“… At the present moment, because of the fact that we do not have resources… sugar is not doing well, bauxite is not doing well, only gold it would appear is doing that well and until such time as we have a better day with an oil revenue stream, we have to start making some serious decisions, and we have started making those already,” he added.

Ramjattan noted that the government in its mandate of youth development has been guided by a number of published reports, including the United Nations Report on Violence against Children; Crime, Violence and Development; the Citizens Security Survey; and the Paramaribo Declaration on the Future of Youth in the Caribbean Community.

Acknowledging that a lot of reports are usually churned out but shelved, the minister stated that there is a need to begin utilising the recommendations in order to “immediately walk the talk”.

He stated that among those recommendations is the need to provide skills training in at-risk areas, while referencing the Guyana Police Force’s programme that sees divisional commanders setting up youth groups within such communities.

He also made reference to the IDB’s Citizen Security Strengthening Programme, one of the components of which is to train 25 students from across 20 communities in areas such as carpentry, masonry and electrical engineering, and providing them with a US$70 allowance so they are able to attend the nearest skills centre.

“I know that it is going to be a difficult task solving this thing because it is somehow …young people feel that they could do the wrong things because the wrong things are being done by everybody, high and low. And when a culture starts that bad habit of young people thinking that that can be done it is going to be very, very dangerous,” the minister said.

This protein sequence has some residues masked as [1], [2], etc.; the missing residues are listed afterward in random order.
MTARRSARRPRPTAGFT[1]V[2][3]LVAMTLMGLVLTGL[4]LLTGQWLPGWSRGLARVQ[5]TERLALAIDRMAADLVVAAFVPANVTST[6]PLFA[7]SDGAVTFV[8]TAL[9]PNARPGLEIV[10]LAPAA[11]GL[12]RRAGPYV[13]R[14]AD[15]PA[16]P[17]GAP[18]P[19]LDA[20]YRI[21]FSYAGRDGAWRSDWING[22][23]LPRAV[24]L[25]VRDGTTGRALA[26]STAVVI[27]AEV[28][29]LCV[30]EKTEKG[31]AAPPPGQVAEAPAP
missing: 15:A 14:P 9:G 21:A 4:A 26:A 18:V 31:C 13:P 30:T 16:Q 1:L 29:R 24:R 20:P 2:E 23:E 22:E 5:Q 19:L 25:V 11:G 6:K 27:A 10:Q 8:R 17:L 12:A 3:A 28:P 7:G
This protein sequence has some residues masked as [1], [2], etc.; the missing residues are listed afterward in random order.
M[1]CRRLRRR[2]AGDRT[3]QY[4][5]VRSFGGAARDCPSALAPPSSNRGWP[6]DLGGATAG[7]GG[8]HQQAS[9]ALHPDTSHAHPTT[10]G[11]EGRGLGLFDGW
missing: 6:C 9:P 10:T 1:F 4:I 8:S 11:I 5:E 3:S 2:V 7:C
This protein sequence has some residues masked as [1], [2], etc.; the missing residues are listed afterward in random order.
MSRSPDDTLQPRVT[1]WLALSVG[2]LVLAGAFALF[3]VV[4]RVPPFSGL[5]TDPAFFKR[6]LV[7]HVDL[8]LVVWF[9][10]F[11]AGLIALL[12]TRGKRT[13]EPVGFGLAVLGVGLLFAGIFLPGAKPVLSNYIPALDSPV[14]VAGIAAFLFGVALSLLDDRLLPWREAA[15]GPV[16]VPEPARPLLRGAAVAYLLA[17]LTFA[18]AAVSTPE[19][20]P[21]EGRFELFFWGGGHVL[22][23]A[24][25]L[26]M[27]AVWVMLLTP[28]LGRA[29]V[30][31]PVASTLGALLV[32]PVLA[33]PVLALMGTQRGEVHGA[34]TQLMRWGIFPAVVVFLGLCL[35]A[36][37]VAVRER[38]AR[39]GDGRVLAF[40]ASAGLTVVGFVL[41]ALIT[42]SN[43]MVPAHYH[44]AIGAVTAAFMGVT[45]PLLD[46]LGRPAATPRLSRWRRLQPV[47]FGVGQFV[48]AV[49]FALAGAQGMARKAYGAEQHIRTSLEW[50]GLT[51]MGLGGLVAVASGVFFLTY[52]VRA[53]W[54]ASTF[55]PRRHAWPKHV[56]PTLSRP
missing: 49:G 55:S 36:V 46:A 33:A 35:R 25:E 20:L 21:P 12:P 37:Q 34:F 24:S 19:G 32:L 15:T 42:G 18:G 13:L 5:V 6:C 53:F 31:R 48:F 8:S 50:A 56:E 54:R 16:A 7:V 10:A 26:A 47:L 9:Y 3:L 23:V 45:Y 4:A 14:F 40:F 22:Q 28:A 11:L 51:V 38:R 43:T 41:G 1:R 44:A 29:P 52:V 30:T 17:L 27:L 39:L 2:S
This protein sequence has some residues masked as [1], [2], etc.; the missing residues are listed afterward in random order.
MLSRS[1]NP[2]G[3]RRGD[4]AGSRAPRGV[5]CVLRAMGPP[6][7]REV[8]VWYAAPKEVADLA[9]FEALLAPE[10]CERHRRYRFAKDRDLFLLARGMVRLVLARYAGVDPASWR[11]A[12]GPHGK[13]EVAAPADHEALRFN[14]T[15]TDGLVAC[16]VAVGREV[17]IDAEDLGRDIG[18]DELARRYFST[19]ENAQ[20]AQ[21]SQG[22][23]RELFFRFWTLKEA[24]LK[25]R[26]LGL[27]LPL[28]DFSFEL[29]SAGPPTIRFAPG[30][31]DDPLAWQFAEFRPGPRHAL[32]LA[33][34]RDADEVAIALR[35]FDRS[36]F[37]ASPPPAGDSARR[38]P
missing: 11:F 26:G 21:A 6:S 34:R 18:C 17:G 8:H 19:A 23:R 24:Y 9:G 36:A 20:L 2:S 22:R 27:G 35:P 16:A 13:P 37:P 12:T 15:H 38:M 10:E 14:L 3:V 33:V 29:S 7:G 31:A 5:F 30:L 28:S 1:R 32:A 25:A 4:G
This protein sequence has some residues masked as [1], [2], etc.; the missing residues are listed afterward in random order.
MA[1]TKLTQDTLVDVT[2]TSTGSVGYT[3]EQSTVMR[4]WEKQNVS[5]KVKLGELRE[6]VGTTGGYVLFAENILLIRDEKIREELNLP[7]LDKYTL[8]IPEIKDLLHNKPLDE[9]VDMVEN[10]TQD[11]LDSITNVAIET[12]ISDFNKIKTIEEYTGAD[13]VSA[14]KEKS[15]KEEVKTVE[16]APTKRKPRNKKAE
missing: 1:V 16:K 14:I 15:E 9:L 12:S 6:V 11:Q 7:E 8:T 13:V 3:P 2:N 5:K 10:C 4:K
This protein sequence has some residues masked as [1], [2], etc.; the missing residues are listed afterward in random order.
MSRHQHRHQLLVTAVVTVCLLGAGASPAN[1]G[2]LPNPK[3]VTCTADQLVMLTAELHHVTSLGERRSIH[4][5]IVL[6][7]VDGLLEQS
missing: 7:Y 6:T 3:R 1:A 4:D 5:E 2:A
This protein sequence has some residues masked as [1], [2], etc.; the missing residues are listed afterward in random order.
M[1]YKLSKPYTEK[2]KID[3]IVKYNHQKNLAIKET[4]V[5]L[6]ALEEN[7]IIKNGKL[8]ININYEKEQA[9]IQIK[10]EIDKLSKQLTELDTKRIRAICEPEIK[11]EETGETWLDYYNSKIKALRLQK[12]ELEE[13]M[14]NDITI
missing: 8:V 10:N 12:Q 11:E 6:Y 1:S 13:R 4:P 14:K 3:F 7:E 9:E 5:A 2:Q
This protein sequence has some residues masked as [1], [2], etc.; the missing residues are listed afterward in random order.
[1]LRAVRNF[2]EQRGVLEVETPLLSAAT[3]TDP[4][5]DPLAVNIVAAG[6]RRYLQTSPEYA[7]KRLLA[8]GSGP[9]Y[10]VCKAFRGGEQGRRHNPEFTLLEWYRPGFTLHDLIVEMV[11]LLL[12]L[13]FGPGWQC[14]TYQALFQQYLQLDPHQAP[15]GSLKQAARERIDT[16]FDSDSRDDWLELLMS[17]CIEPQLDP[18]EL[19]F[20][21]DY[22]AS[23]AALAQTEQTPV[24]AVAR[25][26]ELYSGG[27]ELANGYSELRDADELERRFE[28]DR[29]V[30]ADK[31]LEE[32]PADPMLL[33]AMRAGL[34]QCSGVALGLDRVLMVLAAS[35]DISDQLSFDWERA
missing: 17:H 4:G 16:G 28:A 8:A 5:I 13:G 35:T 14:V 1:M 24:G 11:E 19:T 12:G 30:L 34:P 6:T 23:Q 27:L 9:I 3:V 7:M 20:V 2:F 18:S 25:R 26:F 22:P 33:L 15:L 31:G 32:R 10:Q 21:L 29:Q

Wills had shared similar sentiments in his presentation.

“We must be mindful of the images our youth are fed – particularly our men. Everywhere I look, I see the lucrative spoils of celebrated local kingpins who walk amongst us. We must also be mindful of how these images shape the value systems of our youth, particularly men, in their pursuit for success,” Wills had stated. Ramjattan had also made reference to how parenting and the socialisation process affect how youth relate to crime.

Shedding light on the inefficiencies in the justice system, Wills spoke of what he called “indifference” on the part of magistrates as it pertains to the sums assigned for the granting of bail to persons who hail from impoverished communities, and criticised the outdated legislation that results in scores of persons being incarcerated for offences such as narcotics possession. It was on this note that he referred to the recent events as a correction of the system.

“I was prepared to stand here and champion many causes for reforms – in the prison system, in the modus operandi of the police, in the judiciary… but the prisoners of Camp Street have accomplished in a matter of days what activists have championed for years,” Wills stated.

“…These are continued acts of defiance against the system and its agents for unnecessarily long trials, inefficiencies in the police prosecution system, exorbitant bail amounts… just naming a few… Justice delayed is justice denied. And the Camp Street prison fire remains a radical act of defiance which has forced the system to correct itself,” the youth activist further said.